Betty: The baby girl born to actors Blake Lively and Ryan Reynolds in October of 2019 was named Betty, as revealed by the recent Taylor Swift song “Betty.” (US Weekly)
Lucifer: A baby boy born in the UK earlier this year was finally named Lucifer after parents Dan and Mandy Sheldon had an argument with the registrar. (Extra.ie)
Olympia Lightning (Bolt): The baby girl born to Jamaican sprinter Usain Bolt and his girlfriend Kasi Bennett in May was named Olympia Lightning. (Twitter)
Onyx: The baby boy born to rappers Iggy Azalea (real name: Amethyst Kelly) and Playboi Carti (Jordan Carter) earlier this year was named Onyx, which, like mom’s first name, refers to a semi-precious gemstone. (Page Six)
Here’s a name that, year after year on November 11, I keep forgetting to write about: Armistice. It debuted in the U.S. baby name data in 1918:
1921: 6 baby boys named Armistice
1919: 5 baby boys named Armistice
1918: 5 baby girls named Armistice [debut]
The influence, of course, was the Armistice declared on November 11, 1918, that signaled the end of World War I. From that point forward, November 11 became known as Armistice Day. (It was renamed Veterans Day in 1954.)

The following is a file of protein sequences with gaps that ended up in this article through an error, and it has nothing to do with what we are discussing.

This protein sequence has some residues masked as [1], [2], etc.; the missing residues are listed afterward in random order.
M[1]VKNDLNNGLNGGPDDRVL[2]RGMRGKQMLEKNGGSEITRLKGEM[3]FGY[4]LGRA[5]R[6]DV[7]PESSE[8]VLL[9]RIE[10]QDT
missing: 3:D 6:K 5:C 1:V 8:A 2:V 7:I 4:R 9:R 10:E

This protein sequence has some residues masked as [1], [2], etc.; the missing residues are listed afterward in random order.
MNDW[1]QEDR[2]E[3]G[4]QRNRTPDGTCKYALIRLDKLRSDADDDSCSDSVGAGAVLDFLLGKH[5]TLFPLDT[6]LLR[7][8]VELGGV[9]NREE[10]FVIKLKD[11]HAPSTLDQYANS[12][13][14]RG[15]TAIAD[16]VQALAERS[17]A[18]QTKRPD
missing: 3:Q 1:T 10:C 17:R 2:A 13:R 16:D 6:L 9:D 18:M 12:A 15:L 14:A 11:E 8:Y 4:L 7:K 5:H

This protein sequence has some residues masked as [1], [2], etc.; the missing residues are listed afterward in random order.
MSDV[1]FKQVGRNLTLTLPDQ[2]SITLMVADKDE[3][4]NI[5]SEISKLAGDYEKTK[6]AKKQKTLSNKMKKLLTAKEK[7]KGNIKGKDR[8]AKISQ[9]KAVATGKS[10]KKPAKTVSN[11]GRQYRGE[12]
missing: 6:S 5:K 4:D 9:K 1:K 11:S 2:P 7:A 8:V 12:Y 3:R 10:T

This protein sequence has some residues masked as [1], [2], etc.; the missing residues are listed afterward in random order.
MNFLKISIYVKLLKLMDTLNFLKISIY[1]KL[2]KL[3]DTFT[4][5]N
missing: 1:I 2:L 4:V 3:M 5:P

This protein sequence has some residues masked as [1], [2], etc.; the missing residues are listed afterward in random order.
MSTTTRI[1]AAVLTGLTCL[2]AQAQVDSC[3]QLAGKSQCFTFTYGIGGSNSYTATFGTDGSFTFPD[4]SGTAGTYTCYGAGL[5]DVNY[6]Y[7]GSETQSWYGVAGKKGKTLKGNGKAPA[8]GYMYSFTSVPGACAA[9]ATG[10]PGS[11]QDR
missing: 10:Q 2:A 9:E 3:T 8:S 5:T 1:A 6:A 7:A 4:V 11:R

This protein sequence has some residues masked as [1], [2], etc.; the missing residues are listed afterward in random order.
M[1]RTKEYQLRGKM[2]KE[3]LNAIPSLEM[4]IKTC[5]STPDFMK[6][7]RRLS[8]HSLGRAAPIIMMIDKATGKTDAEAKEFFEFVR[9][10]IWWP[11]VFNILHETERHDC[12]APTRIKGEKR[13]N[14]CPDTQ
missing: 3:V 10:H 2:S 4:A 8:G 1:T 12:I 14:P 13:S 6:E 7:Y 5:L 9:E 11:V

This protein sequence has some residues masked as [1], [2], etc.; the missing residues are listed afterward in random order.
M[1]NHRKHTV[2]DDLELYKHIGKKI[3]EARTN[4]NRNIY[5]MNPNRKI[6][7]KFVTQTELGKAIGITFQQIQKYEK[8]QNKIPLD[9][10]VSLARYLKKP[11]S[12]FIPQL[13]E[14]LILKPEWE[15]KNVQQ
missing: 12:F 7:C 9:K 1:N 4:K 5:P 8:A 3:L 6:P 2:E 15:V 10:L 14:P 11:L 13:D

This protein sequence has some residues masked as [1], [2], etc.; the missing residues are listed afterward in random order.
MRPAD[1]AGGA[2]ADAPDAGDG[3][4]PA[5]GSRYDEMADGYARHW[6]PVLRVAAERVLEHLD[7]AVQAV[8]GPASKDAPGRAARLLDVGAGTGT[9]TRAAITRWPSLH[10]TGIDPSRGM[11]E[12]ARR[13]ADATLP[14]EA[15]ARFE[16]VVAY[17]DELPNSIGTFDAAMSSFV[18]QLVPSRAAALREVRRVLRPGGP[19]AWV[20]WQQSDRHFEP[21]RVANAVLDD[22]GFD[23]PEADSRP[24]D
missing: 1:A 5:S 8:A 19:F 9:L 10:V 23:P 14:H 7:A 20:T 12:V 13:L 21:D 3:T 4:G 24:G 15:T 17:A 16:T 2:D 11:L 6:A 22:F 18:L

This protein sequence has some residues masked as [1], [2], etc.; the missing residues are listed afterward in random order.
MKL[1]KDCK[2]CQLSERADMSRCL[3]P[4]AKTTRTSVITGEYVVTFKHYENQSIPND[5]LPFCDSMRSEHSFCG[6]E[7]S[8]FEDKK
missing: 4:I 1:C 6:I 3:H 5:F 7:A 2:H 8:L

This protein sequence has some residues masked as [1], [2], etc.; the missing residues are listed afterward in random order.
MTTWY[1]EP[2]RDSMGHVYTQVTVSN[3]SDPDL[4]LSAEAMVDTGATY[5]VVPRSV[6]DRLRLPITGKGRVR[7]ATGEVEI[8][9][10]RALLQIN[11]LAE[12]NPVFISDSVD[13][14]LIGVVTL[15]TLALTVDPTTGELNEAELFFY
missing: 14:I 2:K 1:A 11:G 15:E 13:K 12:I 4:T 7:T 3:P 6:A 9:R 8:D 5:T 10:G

A few of the babies named Armistice even got “Day” as a middle name. And at least one of these “Armistice Day” babies, born in Connecticut in 1927, managed to make it into newspapers:
Bridgeport, it has developed, is to have an Armistice Day the year round. Born on Nov. 11 last, the infant daughter of a local family is believed to be the first child in the country named in honor of the world holiday. Her official name is “Armistice Day Guiseppina [sic] Olympia Bredice.” Her father is an employee of a local sewing machine factory.
The U.S. National Park Service has a birthday coming up!
When the NPS was created on August 25, 1916, there were only 35 national parks and monuments. (The world’s first, Yellowstone, had been established in 1872.)
Nowadays the agency oversees 411 units. These units are located in the 50 states and beyond, and include national monuments (82), national historic sites (78), national parks (59), national historical parks (50), national memorials (30), national battlefields (11), national seashores (10), national lakeshores (4), national scenic trails (3), and more.
Let’s celebrate the upcoming centenary with over 100 baby names that pay tribute to the national parks specifically:
The derivation of Kenai is unknown, but it could come from either Dena’ina Athabascan (“big flat” or “two big flats and river cut-back” or “trees and brush in a swampy marsh”), Russian (“flat barren land”), or Iniut (“black bear”).